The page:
Actively Managed Mutual Funds vs. Index Mutual Funds

An actively managed fund is run by a fund manager or managers whose job is to pick the correct stocks and beat the underlying benchmark index. Picking stocks yourself takes work. It is much easier for a fund manager to pick stocks and when to buy and sell them.

There is no question that a fund manager will be better at making the stock market decision than most individual investors. There are pros and cons to an actively managed fund.

Pros of Actively Managed Funds

There are several positives with funds that have an active manager, including:

  • A chance to outperform the underlying index of the mutual fund
  • There could be tax advantages because the fund manager will keep taxes in mind when buying and selling stocks in the fund.
  • An active manager can move quickly in an ever-changing market and economic condition. After all, investing during a recession is more challenging than in bull markets.

Pros of Index Funds

An index fund invests in indices and will match that index. It shouldn’t do worse than the underlying index. Popular indexes include the Dow Jones Industrial Average, the S&P 500, the Nasdaq Composite, and many others.

  • An index fund will have lower fees because the manager is just trying to mimic the underlying index.
  • These funds have a buy-and-hold strategy, which can lead to tax advantages.
  • It is easy to see if the fund stays the course and buys stocks within the index. And importantly, they are trying to avoid bumping their results by buying more high-flying stocks outside the index.

Cons of Actively Managed Funds

These funds have some negatives, but they are not terrible and still make a good investment for any portfolio.

  • Since the manager is trying to outperform the market, they can make mistakes and buy the wrong stocks or time the stock market incorrectly and lose money.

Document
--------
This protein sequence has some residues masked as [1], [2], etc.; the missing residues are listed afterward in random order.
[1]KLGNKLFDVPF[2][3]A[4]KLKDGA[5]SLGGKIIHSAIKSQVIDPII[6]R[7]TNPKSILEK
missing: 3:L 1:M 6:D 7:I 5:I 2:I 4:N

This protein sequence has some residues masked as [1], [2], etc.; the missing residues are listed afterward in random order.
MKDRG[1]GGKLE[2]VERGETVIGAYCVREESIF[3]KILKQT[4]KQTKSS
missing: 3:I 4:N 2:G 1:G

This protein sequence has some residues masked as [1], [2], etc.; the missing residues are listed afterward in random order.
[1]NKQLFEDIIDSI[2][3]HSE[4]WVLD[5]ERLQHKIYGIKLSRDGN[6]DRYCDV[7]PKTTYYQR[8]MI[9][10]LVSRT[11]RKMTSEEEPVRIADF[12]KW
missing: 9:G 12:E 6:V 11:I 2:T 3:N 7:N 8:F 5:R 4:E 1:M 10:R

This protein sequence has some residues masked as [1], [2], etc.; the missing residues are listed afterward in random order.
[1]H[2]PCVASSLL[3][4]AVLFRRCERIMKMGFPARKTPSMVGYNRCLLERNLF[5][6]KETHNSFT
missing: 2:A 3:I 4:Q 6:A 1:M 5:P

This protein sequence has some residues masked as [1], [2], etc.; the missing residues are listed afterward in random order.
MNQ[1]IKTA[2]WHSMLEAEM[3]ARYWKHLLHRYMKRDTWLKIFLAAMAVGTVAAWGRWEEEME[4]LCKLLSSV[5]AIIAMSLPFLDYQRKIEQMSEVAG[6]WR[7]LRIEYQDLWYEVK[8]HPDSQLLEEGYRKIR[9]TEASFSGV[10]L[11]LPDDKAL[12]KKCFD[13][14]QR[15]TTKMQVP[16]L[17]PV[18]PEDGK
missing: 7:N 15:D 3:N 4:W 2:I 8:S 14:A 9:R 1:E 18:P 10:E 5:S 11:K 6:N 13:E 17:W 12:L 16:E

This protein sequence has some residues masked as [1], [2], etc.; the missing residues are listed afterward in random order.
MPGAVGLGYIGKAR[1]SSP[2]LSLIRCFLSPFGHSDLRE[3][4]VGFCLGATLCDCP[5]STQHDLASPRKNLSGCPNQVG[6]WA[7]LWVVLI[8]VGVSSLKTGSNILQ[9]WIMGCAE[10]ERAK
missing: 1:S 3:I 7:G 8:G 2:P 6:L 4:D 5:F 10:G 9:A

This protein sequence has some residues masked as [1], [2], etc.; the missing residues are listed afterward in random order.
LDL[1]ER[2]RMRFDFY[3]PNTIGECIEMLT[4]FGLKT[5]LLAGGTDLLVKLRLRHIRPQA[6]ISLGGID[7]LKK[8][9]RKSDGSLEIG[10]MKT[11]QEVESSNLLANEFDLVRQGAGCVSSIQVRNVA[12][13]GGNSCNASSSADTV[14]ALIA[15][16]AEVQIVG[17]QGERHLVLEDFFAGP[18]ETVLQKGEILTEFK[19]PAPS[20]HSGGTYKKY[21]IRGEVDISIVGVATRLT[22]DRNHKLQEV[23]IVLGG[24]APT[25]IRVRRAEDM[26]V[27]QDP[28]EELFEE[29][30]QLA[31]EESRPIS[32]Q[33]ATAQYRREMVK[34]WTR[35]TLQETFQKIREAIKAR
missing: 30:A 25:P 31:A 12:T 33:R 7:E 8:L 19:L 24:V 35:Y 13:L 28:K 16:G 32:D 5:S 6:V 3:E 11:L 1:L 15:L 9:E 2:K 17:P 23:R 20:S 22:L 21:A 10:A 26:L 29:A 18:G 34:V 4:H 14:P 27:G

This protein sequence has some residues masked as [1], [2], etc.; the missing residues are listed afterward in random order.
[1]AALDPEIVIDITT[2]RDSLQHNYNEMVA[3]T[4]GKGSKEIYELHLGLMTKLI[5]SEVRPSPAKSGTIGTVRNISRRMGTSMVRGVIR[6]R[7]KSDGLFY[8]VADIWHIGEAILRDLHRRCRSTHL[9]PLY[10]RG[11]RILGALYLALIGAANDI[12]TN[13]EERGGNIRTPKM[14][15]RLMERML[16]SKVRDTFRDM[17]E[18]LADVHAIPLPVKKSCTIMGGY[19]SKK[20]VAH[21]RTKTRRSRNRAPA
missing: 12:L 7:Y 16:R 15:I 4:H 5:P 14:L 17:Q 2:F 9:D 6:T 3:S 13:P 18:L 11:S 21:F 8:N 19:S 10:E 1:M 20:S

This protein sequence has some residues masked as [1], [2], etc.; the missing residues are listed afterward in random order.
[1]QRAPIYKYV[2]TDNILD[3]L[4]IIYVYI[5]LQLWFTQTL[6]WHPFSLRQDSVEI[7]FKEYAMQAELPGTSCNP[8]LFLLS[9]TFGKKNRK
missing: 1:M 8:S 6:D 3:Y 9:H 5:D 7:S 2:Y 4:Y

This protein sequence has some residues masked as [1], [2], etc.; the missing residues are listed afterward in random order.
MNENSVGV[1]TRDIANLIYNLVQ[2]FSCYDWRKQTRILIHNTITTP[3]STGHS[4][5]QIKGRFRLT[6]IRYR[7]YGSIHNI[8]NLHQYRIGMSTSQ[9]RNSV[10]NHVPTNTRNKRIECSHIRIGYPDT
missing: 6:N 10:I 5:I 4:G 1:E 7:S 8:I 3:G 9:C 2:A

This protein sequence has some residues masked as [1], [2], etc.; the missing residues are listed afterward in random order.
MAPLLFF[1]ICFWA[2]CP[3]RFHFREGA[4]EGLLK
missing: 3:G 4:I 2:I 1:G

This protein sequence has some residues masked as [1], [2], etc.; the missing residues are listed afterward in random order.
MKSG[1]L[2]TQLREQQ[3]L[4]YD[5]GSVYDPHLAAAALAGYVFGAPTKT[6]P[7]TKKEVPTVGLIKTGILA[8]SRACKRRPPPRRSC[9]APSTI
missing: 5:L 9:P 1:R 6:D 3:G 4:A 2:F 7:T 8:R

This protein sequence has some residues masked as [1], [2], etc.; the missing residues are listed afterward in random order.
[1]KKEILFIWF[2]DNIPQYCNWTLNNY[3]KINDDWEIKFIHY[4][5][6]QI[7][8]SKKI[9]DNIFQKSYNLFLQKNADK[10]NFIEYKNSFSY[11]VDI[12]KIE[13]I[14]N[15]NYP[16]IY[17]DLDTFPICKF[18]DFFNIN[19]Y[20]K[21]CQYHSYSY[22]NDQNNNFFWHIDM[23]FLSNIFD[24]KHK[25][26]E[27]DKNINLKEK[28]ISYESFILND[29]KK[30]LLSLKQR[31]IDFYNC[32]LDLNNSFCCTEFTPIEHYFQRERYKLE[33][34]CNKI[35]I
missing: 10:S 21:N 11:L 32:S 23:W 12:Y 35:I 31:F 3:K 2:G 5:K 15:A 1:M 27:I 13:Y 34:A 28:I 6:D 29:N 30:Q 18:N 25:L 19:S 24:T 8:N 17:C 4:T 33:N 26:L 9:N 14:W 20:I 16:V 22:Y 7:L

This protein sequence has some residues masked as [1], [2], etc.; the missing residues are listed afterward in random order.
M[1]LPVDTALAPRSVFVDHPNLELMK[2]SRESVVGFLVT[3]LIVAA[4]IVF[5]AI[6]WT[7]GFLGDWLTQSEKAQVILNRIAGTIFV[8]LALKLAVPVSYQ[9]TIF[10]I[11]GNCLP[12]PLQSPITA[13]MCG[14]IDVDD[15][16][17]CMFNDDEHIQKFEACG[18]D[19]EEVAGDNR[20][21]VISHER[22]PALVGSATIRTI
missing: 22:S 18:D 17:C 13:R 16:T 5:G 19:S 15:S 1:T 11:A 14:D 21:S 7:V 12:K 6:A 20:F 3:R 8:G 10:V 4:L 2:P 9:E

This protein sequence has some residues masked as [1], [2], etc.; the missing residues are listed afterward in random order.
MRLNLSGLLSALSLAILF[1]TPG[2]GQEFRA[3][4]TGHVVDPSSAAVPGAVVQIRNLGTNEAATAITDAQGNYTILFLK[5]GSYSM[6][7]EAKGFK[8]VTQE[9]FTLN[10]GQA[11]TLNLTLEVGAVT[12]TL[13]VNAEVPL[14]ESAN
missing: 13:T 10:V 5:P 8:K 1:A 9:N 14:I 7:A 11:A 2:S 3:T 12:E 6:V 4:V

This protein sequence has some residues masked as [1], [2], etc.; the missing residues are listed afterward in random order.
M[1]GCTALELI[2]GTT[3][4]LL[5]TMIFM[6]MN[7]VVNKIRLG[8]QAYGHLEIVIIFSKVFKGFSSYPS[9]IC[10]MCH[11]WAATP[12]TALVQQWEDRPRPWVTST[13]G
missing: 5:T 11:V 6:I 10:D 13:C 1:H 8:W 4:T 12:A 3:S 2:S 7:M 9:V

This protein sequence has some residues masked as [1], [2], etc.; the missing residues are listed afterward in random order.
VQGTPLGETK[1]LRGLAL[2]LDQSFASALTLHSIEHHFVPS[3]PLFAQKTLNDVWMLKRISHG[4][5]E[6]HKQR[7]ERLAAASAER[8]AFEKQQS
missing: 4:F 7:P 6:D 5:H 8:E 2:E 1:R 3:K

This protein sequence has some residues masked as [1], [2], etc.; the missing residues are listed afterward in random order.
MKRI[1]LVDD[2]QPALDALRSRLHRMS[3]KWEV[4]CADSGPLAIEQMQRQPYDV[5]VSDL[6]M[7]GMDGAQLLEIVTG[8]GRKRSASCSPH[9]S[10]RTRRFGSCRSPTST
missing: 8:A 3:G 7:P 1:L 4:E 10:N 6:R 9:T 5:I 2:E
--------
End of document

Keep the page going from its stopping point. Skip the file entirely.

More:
• Fees, like the expense ratio, will be higher because it takes money to pay the manager to run the fund.
  • Historically, actively managed funds, on average, have underperformed the underlying index. So it is essential to look at the manager’s experience and history and pick suitable funds.

Cons of Index Funds

Even though index funds are more straightforward and usually work well, there are some cons to index funds:

  • An index fund’s manager will have constraints when which stocks to buy. Since they follow or mimic the underlying fund, they rarely outperform that index.
  • There is no downside protection. If the overall underlying index falls, the index fund will decline. A classic example would be investors who focus on a country-specific index, and the country is plunged into turmoil.
  • The fund manager will have little flexibility in buying stocks since the managers are just following the fund’s prospectus.

The best thing about mutual funds is that anyone can buy them with no or low initial requirements.

How To Buy Mutual Funds

The best way to buy mutual funds is via ETFs on M1 Finance. It is the perfect investment platform compared to Vanguard, Schwab, Fidelity, Wealthfront, and Betterment. M1 Finance has zero fees, very low minimums ($10), automated investment with automatic rebalancing, pre-built asset allocations, and fractional shares. You can read my M1 Finance review, including the comparison with other platforms.

What Is a Hedge Fund

Hedge funds are not for the average investor. Hedge funds are limited partnerships with private investors investing or limited partners that put their money into the hedge fund. Hedge funds are considered high-risk investments.

Professional money managers run hedge funds and are not constrained in their methods and what they can do, like mutual fund managers.

A hedge fund manager can use various trading techniques like leverage and trading methods to gain above-average earnings. Hedge funds rely on options, short selling, derivatives, and shorting the market to gain an advantage.